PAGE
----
' ' Cinema Romantico: Some Drivel On...The Force Awakens

Thursday, February 01, 2018

Some Drivel On...The Force Awakens

I promised myself I would not re-watch “Star Wars: The Force Awakens” for fear of being let down which is exactly what happened when I broke my promise. That I enjoyed it so vicariously the first time felt connected to the excitement of re-visiting a universe that meant so much to me in youth, and in that headspace, in that moment, it became nigh impossible to disentangle myself from personal emotion to truly (fairly) engage with the product. I sort of knew that, which is why I did not want to re-watch it, and so when I did, that personal emotion having died down, I saw that “Star Wars: The Force Awakens” is a movie about the movies that come next as well as the movies that came before and barely a movie about itself at all.

If these days I am generally a television agnostic, one TV show that I did loyally watch beginning to end was “Alias”, ABC’s 2002-06 spy spectacular that transformed Jennifer Garner into a star. Its first, and by far best, years of existence were overseen by J.J. Abrams, who followed “Alias” with “Lost”, cementing his status as a master of the modern day serial TV show. He excelled at concocting fast-paced narratives that always concluded with cliffhangers as a means to ensure you would tune in next week. In other words, what “Alias” was most about was wondering what came next, springboards for Big Picture speculation taking precedence over how it was made to convey what it said in the moment. The most important moment in “Alias” always felt like it was just over the next hill, and then the next hill, and then the next hill after that. I suppose the “Star Wars” powers-that-be knew that Abrams specialized in whetting appetites when they hired him since they were specifically putting him in charge of kicking off a series. And that’s what “The Force Awakens” does, re-introduce old characters while introducing new characters and establishing the narrative that they will all occupy going forward, hurtling us through a bunch as a means to leave us wanting more.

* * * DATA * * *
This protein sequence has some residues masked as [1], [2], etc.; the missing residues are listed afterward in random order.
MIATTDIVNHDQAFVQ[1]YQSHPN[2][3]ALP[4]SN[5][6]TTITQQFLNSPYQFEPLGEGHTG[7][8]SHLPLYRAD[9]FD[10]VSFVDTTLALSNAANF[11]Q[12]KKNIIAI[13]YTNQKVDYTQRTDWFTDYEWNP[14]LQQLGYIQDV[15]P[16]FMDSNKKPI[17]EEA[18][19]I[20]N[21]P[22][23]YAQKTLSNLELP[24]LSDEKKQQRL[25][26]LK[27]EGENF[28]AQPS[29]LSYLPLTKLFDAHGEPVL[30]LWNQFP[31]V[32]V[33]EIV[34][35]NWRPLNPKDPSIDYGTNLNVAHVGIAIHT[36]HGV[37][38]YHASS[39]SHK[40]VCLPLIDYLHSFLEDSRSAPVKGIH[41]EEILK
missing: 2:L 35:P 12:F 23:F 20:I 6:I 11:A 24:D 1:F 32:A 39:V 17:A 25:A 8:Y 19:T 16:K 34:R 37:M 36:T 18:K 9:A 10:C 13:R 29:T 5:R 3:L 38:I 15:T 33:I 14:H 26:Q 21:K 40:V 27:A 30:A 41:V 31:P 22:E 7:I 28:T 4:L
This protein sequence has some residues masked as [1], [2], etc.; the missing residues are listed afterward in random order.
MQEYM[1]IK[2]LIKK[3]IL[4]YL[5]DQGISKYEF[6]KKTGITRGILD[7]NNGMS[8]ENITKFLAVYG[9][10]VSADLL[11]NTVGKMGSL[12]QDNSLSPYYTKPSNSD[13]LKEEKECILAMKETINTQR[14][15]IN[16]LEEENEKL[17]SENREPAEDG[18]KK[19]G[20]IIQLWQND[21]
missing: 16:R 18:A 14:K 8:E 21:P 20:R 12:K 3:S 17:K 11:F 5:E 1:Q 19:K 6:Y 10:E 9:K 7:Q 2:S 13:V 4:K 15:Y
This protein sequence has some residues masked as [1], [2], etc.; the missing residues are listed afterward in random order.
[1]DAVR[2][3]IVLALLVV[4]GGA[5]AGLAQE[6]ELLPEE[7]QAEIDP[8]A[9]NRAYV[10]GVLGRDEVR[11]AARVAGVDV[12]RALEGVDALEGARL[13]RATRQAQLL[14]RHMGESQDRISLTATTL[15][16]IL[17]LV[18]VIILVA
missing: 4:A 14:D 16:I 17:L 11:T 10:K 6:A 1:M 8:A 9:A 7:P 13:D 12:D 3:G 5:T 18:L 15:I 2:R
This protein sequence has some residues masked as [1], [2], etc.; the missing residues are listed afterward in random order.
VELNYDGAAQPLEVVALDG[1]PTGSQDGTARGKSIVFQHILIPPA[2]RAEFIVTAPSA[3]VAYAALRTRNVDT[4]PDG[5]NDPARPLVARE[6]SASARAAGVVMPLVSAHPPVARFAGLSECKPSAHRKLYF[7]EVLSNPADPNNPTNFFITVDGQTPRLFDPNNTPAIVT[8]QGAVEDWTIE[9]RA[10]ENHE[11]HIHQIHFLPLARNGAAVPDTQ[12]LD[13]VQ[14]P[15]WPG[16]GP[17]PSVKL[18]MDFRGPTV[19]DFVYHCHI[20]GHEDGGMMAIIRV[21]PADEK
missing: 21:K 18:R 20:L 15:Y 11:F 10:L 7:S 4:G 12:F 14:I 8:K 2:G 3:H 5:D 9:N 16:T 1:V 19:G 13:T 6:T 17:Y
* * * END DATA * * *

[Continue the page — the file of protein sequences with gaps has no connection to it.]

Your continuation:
I had sort of forgotten it, but Daisy Ridley spends as much time running in the early parts of “The Force Awakens” as Jennifer Garner did on “Alias”, propelled from plot point to plot point, where the Millenium Falcon just suddenly appears as if by story decree and Rey is led to a light saber by some mystical narrative pull. The original “Star Wars” moved fast too, especially for its time and place I, though I dare say so many of us who came of age in the time of its fandom would not have done so if the film was simply preoccupied with what came next. After all, it was not titled “Episode IV” until later; it stood alone, even if Lucas had originally intended it as a first act. It’s not simply that the film’s ending was closed, but that the movie reveled in itself, in its places, in its adventures. One oft-heard “Force Awakens” lament was that it just sort of pilfered the plot of “A New Hope”, which isn’t incorrect, but might have been fine in a broad sense if it had more willingness to think outside the box anywhere else. In “A New Hope” there is the moment when Chewbacca and R2-D2 are playing holographic chess, a little detail that made the whole movie feel so lived-in, whereas Abrams quotes holographic chess rather than proffer his own invention, dispensing easter eggs rather than making something from scratch.

Too often “The Force Awakens” conspicuously demonstrates sentience as the first movie in a trilogy, like the climactic light saber duel where some sort of ill-defined avalanche prevents a satisfactory wrap-up because Abrams must keep moving forward. Lucas’s film, on the other hand, moved not so much eternally toward the distant horizon as crisply from setpiece to setpiece, putting emphatic punctuation on each one before swooping to the next, transforming the Death Star assault into an isolated extravaganza that became the exclamation point. Even the actors playing Uncle Owen and Aunt Beru (Phil Brown and Shelagh Fraser, respectively) share a chemistry so knowing in and of itself that it did not require the filling in of future films to resonate. The most emotionally affecting moment in “The Force Awakens”, meanwhile, is made so because of previously established relationships, and Abrams attempts to impart a little visual flourish go belly up when he cuts to the reaction of the series’ new characters, as if nodding once again to what’s next. When Ben Kenobi bit the dust it was afforded gravity preeminently by the manner in which Alec Guinness had the Jedi pull his light saber back and close his eyes, evincing a dude now suddenly operating on a higher, incommunicable plain, one of many reminders that, such as the way Fraser has Beru steal glances of Owen, “Star Wars” managed to push pause even in the midst of its speedy story to steal a few vibrant images that would and have lingered far longer than any cliffhanger. God, I wish J.J. Abrams would learn how to press pause.

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